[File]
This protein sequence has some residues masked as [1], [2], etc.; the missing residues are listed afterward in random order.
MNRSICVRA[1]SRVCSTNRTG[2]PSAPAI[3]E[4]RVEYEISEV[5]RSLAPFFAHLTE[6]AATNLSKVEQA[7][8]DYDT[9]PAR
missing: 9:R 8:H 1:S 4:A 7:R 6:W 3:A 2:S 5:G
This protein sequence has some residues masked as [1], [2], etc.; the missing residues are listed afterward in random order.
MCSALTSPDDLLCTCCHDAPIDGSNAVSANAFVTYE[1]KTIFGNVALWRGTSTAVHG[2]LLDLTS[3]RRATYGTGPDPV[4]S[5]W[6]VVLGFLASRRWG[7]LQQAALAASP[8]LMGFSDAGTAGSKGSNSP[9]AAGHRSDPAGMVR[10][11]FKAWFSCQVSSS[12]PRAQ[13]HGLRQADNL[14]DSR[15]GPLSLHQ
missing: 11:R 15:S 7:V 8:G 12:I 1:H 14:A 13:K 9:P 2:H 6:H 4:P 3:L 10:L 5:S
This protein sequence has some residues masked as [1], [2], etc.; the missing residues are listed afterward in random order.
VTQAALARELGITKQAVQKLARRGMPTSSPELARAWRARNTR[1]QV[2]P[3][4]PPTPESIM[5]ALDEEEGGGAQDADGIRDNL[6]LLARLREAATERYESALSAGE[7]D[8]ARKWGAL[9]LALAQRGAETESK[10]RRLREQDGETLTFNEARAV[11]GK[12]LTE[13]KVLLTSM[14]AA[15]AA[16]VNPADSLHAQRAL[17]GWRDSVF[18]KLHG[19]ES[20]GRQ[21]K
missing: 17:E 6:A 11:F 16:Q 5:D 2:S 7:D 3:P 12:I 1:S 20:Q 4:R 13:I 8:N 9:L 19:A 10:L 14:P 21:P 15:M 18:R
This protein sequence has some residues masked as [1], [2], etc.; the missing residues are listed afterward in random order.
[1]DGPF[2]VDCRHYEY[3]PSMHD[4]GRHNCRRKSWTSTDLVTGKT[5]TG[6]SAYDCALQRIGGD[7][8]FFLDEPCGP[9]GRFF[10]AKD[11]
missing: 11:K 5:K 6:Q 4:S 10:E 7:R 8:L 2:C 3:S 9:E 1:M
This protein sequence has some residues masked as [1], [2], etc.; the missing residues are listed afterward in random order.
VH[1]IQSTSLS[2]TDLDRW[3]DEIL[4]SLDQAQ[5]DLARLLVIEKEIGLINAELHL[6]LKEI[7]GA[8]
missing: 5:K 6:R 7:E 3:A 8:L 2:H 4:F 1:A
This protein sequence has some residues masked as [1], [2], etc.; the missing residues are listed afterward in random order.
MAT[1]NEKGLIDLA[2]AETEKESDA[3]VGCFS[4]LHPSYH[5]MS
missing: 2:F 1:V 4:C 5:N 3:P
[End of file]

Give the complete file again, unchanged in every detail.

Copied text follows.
This protein sequence has some residues masked as [1], [2], etc.; the missing residues are listed afterward in random order.
MNRSICVRA[1]SRVCSTNRTG[2]PSAPAI[3]E[4]RVEYEISEV[5]RSLAPFFAHLTE[6]AATNLSKVEQA[7][8]DYDT[9]PAR
missing: 9:R 8:H 1:S 4:A 7:R 6:W 3:A 2:S 5:G
This protein sequence has some residues masked as [1], [2], etc.; the missing residues are listed afterward in random order.
MCSALTSPDDLLCTCCHDAPIDGSNAVSANAFVTYE[1]KTIFGNVALWRGTSTAVHG[2]LLDLTS[3]RRATYGTGPDPV[4]S[5]W[6]VVLGFLASRRWG[7]LQQAALAASP[8]LMGFSDAGTAGSKGSNSP[9]AAGHRSDPAGMVR[10][11]FKAWFSCQVSSS[12]PRAQ[13]HGLRQADNL[14]DSR[15]GPLSLHQ
missing: 11:R 15:S 7:V 8:G 12:I 1:H 14:A 13:K 9:P 2:H 6:H 4:P 3:L 10:L 5:S
This protein sequence has some residues masked as [1], [2], etc.; the missing residues are listed afterward in random order.
VTQAALARELGITKQAVQKLARRGMPTSSPELARAWRARNTR[1]QV[2]P[3][4]PPTPESIM[5]ALDEEEGGGAQDADGIRDNL[6]LLARLREAATERYESALSAGE[7]D[8]ARKWGAL[9]LALAQRGAETESK[10]RRLREQDGETLTFNEARAV[11]GK[12]LTE[13]KVLLTSM[14]AA[15]AA[16]VNPADSLHAQRAL[17]GWRDSVF[18]KLHG[19]ES[20]GRQ[21]K
missing: 17:E 6:A 11:F 16:Q 5:D 2:S 7:D 3:P 12:I 1:S 20:Q 4:R 13:I 8:N 9:L 19:A 10:L 14:P 21:P 15:M 18:R
This protein sequence has some residues masked as [1], [2], etc.; the missing residues are listed afterward in random order.
[1]DGPF[2]VDCRHYEY[3]PSMHD[4]GRHNCRRKSWTSTDLVTGKT[5]TG[6]SAYDCALQRIGGD[7][8]FFLDEPCGP[9]GRFF[10]AKD[11]
missing: 11:K 5:K 6:Q 4:S 10:E 7:R 8:L 2:C 3:S 9:E 1:M
This protein sequence has some residues masked as [1], [2], etc.; the missing residues are listed afterward in random order.
VH[1]IQSTSLS[2]TDLDRW[3]DEIL[4]SLDQAQ[5]DLARLLVIEKEIGLINAELHL[6]LKEI[7]GA[8]
missing: 5:K 6:R 7:E 3:A 8:L 2:H 4:F 1:A
This protein sequence has some residues masked as [1], [2], etc.; the missing residues are listed afterward in random order.
MAT[1]NEKGLIDLA[2]AETEKESDA[3]VGCFS[4]LHPSYH[5]MS
missing: 2:F 1:V 4:C 5:N 3:P